The Decline and Fall of Basically Everything
by Paul Caputo and Jeffrey Carl
Special (In Their Own Way) to The State
Hi. We are Jeff and Paul. And we will be Julie and Omar, your Cruise Directors. Welcome aboard!
Actually, we are here to warn you, valued STATE reader, about a matter which no doubt concerns you deeply, especially if you are as weird as we are. This is aside from the serious matters which worry us every day, such as “What's for dinner?,” “How could they fit that much cholesterol in it?,” “How in the name of God are we going to pay for that without actual jobs?” and “Would we like that ‘Super-Sized’ for only 39 cents extra?”
We are worried about the declining state of basically everything. Except “The Simpsons,” which is still fine. And so we present our first in a series (unless they can us after this one) of in-depth examinations of all of the individual reasons that the world as we know it is more or less going to pot.
The first and most glaring example of this striking decline in everything is the recent Richmond Times-Dispatch Marathon, a couple of Sundays ago.
Now, while running is great cardiovascular exercise (French for “hating yourself”), there are several downfalls to it. The first is that running is bad for your knees. Well, not your knees. A runner’s knees. You are clearly not a runner because you are sitting down reading this column. Were you a runner, you wouldn’t have time to read this because you would be a.) running, b.) eating tofu while running, or c.) struggling to get out of your straitjacket.
Ergo, (Latin for “So, anyway,”) the second downfall of running is that really serious runners are crazy as a football bat. We know this because we used to be runners. As members of our respective high schools’ varsity cross-country teams., we learned that runners are people with heart, desire and the knowledge that they did not have the coordination to play actual sports.
We ran over hill and dale. We discovered the limits of endurance. We discovered self-discipline. We discovered that wearing those really short running shorts made us, as guys, very uncomfortable. We discovered conclusively that the fabled “runner’s high” was actually just a “bad trip.”
But that is neither here nor there.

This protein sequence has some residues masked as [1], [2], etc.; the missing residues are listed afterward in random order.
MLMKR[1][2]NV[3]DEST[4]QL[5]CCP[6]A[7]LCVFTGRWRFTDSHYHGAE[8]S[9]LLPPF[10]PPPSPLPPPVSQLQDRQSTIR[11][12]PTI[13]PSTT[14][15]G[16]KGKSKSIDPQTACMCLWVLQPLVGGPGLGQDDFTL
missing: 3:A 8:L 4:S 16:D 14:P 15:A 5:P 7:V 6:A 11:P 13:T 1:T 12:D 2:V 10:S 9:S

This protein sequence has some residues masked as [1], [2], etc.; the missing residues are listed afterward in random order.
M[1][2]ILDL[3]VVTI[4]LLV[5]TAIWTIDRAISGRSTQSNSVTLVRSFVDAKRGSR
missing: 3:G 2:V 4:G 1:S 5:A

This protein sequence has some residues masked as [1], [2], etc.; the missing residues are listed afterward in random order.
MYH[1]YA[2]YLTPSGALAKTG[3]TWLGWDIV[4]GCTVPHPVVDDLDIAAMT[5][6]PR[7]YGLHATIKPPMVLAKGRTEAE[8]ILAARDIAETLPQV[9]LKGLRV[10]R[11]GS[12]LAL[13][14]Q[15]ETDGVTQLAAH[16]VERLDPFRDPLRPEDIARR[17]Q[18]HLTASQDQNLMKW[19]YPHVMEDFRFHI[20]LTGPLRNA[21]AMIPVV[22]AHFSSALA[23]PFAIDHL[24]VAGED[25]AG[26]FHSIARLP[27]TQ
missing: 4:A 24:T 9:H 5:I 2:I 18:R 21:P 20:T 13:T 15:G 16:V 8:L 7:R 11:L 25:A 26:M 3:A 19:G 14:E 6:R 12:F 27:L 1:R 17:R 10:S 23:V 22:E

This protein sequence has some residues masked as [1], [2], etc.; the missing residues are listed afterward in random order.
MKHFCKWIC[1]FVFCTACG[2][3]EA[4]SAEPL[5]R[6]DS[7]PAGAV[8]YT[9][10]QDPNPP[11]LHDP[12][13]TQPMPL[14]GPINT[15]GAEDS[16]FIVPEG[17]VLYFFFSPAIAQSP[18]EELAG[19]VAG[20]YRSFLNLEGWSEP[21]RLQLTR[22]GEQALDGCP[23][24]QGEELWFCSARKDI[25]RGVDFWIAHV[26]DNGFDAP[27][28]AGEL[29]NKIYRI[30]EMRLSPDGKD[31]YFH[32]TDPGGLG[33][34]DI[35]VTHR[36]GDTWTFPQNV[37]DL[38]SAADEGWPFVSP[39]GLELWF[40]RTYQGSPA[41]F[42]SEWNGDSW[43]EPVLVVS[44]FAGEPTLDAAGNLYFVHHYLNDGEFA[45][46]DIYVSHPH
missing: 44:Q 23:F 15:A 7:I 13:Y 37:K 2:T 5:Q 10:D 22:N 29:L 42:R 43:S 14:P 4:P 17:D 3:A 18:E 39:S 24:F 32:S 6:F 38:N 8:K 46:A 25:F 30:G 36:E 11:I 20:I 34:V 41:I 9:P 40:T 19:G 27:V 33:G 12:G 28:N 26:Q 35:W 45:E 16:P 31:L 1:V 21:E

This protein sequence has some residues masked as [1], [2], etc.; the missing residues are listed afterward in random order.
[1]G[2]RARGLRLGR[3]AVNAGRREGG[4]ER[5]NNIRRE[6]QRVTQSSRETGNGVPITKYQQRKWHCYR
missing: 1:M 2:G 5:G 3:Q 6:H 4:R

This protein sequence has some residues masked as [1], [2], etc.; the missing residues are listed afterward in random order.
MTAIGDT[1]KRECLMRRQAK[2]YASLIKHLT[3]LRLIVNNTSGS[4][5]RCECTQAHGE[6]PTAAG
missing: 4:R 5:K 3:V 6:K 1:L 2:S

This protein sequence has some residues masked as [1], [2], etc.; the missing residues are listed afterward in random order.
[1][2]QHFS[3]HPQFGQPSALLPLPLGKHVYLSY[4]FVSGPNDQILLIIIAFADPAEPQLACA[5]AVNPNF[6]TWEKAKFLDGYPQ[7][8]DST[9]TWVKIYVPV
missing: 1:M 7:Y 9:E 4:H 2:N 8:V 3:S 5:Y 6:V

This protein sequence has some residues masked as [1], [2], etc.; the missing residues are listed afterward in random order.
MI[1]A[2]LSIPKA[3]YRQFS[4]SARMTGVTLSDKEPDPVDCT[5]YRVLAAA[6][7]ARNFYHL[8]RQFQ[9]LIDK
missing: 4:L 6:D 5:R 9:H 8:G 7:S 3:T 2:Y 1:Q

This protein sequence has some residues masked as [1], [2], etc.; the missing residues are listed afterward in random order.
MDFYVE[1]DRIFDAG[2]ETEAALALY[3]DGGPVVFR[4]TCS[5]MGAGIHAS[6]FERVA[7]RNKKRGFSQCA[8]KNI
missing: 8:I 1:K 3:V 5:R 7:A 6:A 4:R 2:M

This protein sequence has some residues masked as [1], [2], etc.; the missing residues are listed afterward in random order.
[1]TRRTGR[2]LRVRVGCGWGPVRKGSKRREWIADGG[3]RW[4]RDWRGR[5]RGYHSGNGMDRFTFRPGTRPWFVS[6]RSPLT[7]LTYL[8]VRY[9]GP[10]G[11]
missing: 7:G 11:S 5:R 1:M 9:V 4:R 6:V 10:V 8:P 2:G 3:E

What is both here and there is that the Times-Dispatch Marathon was the largest public display of general disaster in the city since the last time the Yankees burned it. Or the last time they had the marathon.
If you were watching Channel 12’s special live marathon coverage, you missed the best part of the race. It was a moment that defined running: The Moment.The Moment itself was momentary – it seemed to last only a moment, but it was a momentous moment. Especially for those who had to wash momentos of the moment off their clothes.
The Moment occured with the eventual winner, Mark Harrison, several miles from the finish line and a full mile ahead of the next runner. Harrison, striding with confidence and determination, took a brief moment to glance at the fans on the side of the street. Seeing the cheering faces and the waving hands, Harrison turned his head and vomited.
And he kept running.
Then, as an encore, he threw up again.
Without breaking his stride.
Now, as former runners ourselves, we know we what Harrison was thinking: “That damn fat guy with the goofy hat.” Allow us to explain.
The most distinct difference between runnners and fans at an event like the marathon is that while runners are often delirious on top of being insane to begin with (as evidenced by the fac t that they are voluntarily running 26 miles), the fans are merely sadistic. Your average running fans will stand on the side of the road, smiling, remaining stationary and drinking beer, while the runner struggles by, sweating up to (true fact!) fourteen gallons of water per second.
Then, seeing the runner, the average fan will actually yell something like, “Keep it up!” or “You’re almost there!”
Now, being runners ourselves, we know that “almost there” translates directly into “You poor bastard. Ha ha!”
The runner will usually grin encouraginly at the fans and mouth something like “Please kill me.”
We are certain that Harrison’s reasons for vomiting had nothing to do with the actual physical exertion involved with running. Instead, we know that there was a fan, most likely a fat one, wearning one of those hats with two beers attached to it and the two bendy-straws hanging down to suck on, who yelled something like “Hurry up!” as Harrison was running by. His only response, since strangling the fan would require far too much energy, was to “barf”, or, as the French say, boot.